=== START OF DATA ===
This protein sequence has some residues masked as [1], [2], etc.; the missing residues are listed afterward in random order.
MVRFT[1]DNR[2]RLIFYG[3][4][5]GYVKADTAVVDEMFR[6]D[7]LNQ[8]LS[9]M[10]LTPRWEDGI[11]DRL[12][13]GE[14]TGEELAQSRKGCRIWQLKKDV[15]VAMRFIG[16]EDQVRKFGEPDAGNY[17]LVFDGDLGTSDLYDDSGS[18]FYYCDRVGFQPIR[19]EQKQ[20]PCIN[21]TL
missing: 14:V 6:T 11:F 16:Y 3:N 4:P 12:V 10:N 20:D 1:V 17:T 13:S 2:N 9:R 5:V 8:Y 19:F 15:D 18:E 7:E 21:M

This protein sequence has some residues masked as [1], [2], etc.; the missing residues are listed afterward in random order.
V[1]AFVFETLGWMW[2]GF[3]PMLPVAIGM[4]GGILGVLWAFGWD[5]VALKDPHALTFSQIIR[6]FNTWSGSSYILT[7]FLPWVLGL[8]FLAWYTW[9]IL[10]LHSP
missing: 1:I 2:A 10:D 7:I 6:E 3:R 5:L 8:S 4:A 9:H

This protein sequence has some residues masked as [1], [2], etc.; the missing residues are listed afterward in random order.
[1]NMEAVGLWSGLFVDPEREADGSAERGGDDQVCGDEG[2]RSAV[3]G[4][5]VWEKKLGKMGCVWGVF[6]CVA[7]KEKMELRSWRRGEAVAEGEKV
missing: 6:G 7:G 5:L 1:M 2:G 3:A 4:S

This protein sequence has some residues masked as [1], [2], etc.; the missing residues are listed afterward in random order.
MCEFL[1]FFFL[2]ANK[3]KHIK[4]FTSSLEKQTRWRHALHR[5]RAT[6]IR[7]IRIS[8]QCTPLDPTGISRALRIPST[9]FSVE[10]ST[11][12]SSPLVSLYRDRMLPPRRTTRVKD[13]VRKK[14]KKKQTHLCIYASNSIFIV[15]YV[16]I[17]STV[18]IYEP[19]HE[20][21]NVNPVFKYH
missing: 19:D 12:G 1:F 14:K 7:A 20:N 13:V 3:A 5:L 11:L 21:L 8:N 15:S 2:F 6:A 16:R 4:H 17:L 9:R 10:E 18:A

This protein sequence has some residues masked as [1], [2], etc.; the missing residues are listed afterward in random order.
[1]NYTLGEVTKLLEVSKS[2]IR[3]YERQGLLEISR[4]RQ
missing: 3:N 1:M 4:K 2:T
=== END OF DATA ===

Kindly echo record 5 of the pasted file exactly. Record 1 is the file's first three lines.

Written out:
This protein sequence has some residues masked as [1], [2], etc.; the missing residues are listed afterward in random order.
[1]NYTLGEVTKLLEVSKS[2]IR[3]YERQGLLEISR[4]RQ
missing: 3:N 1:M 4:K 2:T